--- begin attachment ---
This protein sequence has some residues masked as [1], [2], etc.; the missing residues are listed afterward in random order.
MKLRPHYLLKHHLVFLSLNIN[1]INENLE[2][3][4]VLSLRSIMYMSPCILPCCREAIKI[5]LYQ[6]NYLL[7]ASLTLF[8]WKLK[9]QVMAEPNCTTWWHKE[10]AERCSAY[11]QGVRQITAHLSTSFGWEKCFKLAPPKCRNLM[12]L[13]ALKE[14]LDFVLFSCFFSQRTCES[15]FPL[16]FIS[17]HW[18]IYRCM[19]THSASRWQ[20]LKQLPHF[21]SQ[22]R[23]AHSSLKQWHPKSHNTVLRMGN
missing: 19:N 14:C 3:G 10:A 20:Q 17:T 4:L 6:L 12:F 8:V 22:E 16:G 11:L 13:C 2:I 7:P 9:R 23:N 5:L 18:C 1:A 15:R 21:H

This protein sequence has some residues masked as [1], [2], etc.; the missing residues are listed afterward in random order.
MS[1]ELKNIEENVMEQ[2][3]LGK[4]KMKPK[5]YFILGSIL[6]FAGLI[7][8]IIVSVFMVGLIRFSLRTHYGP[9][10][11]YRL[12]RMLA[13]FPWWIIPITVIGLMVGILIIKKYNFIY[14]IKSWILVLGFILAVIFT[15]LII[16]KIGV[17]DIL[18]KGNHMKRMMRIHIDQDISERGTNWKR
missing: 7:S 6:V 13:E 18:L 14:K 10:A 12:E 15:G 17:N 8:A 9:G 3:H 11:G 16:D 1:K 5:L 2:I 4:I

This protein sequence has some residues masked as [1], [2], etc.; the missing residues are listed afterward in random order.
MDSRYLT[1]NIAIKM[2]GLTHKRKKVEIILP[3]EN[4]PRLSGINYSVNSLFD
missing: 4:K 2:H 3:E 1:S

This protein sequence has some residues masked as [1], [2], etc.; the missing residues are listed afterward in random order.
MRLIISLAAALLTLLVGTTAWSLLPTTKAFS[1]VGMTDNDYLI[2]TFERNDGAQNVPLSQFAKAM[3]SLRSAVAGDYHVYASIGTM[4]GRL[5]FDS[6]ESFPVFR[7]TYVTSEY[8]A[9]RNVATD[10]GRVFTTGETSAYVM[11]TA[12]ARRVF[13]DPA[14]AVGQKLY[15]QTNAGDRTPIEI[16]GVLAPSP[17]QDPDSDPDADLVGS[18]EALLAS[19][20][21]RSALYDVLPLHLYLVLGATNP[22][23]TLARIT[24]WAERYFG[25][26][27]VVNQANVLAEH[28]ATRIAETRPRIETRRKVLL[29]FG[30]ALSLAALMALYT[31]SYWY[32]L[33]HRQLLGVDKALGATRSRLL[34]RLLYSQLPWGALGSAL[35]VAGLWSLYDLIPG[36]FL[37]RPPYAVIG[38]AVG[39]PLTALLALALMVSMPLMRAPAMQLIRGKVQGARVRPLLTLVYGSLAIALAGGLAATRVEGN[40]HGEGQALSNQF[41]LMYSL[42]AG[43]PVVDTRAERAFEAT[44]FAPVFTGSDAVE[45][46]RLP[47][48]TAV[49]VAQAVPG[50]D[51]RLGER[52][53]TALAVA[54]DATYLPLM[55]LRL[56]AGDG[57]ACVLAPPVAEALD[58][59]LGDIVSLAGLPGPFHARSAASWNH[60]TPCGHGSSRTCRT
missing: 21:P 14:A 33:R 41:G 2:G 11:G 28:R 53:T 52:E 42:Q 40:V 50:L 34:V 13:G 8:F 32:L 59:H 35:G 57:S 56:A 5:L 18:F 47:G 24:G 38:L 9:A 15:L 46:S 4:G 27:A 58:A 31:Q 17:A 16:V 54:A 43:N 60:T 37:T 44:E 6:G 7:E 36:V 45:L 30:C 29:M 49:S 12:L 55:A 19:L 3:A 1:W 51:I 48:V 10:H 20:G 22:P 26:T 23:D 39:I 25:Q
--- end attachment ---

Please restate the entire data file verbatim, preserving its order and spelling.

This protein sequence has some residues masked as [1], [2], etc.; the missing residues are listed afterward in random order.
MKLRPHYLLKHHLVFLSLNIN[1]INENLE[2][3][4]VLSLRSIMYMSPCILPCCREAIKI[5]LYQ[6]NYLL[7]ASLTLF[8]WKLK[9]QVMAEPNCTTWWHKE[10]AERCSAY[11]QGVRQITAHLSTSFGWEKCFKLAPPKCRNLM[12]L[13]ALKE[14]LDFVLFSCFFSQRTCES[15]FPL[16]FIS[17]HW[18]IYRCM[19]THSASRWQ[20]LKQLPHF[21]SQ[22]R[23]AHSSLKQWHPKSHNTVLRMGN
missing: 19:N 14:C 3:G 10:A 20:Q 17:T 4:L 6:L 12:F 8:V 22:E 16:G 11:L 13:C 2:I 7:P 9:R 23:N 5:L 18:C 1:A 15:R 21:H

This protein sequence has some residues masked as [1], [2], etc.; the missing residues are listed afterward in random order.
MS[1]ELKNIEENVMEQ[2][3]LGK[4]KMKPK[5]YFILGSIL[6]FAGLI[7][8]IIVSVFMVGLIRFSLRTHYGP[9][10][11]YRL[12]RMLA[13]FPWWIIPITVIGLMVGILIIKKYNFIY[14]IKSWILVLGFILAVIFT[15]LII[16]KIGV[17]DIL[18]KGNHMKRMMRIHIDQDISERGTNWKR
missing: 7:S 6:V 13:E 18:L 14:K 10:A 12:E 15:G 17:N 8:A 9:G 3:H 11:G 16:D 1:K 5:L 2:I 4:I

This protein sequence has some residues masked as [1], [2], etc.; the missing residues are listed afterward in random order.
MDSRYLT[1]NIAIKM[2]GLTHKRKKVEIILP[3]EN[4]PRLSGINYSVNSLFD
missing: 4:K 2:H 3:E 1:S

This protein sequence has some residues masked as [1], [2], etc.; the missing residues are listed afterward in random order.
MRLIISLAAALLTLLVGTTAWSLLPTTKAFS[1]VGMTDNDYLI[2]TFERNDGAQNVPLSQFAKAM[3]SLRSAVAGDYHVYASIGTM[4]GRL[5]FDS[6]ESFPVFR[7]TYVTSEY[8]A[9]RNVATD[10]GRVFTTGETSAYVM[11]TA[12]ARRVF[13]DPA[14]AVGQKLY[15]QTNAGDRTPIEI[16]GVLAPSP[17]QDPDSDPDADLVGS[18]EALLAS[19][20][21]RSALYDVLPLHLYLVLGATNP[22][23]TLARIT[24]WAERYFG[25][26][27]VVNQANVLAEH[28]ATRIAETRPRIETRRKVLL[29]FG[30]ALSLAALMALYT[31]SYWY[32]L[33]HRQLLGVDKALGATRSRLL[34]RLLYSQLPWGALGSAL[35]VAGLWSLYDLIPG[36]FL[37]RPPYAVIG[38]AVG[39]PLTALLALALMVSMPLMRAPAMQLIRGKVQGARVRPLLTLVYGSLAIALAGGLAATRVEGN[40]HGEGQALSNQF[41]LMYSL[42]AG[43]PVVDTRAERAFEAT[44]FAPVFTGSDAVE[45][46]RLP[47][48]TAV[49]VAQAVPG[50]D[51]RLGER[52][53]TALAVA[54]DATYLPLM[55]LRL[56]AGDG[57]ACVLAPPVAEALD[58][59]LGDIVSLAGLPGPFHARSAASWNH[60]TPCGHGSSRTCRT
missing: 21:P 14:A 33:R 41:G 2:G 11:G 28:R 53:T 52:E 42:Q 40:V 50:L 34:V 13:G 8:F 32:L 59:H 35:G 57:S 56:A 5:L 18:F 47:G 24:G 38:L 9:A 15:L 46:S 4:G 27:A 58:A 31:Q 17:A 16:V 54:A 43:N 60:T 37:T 44:E 6:G 7:E 36:V 45:L 30:C 29:M 49:S 12:L 55:A 19:L 3:A 1:W 51:I 48:V 10:H 20:G 22:P 26:T 23:D 39:I 25:Q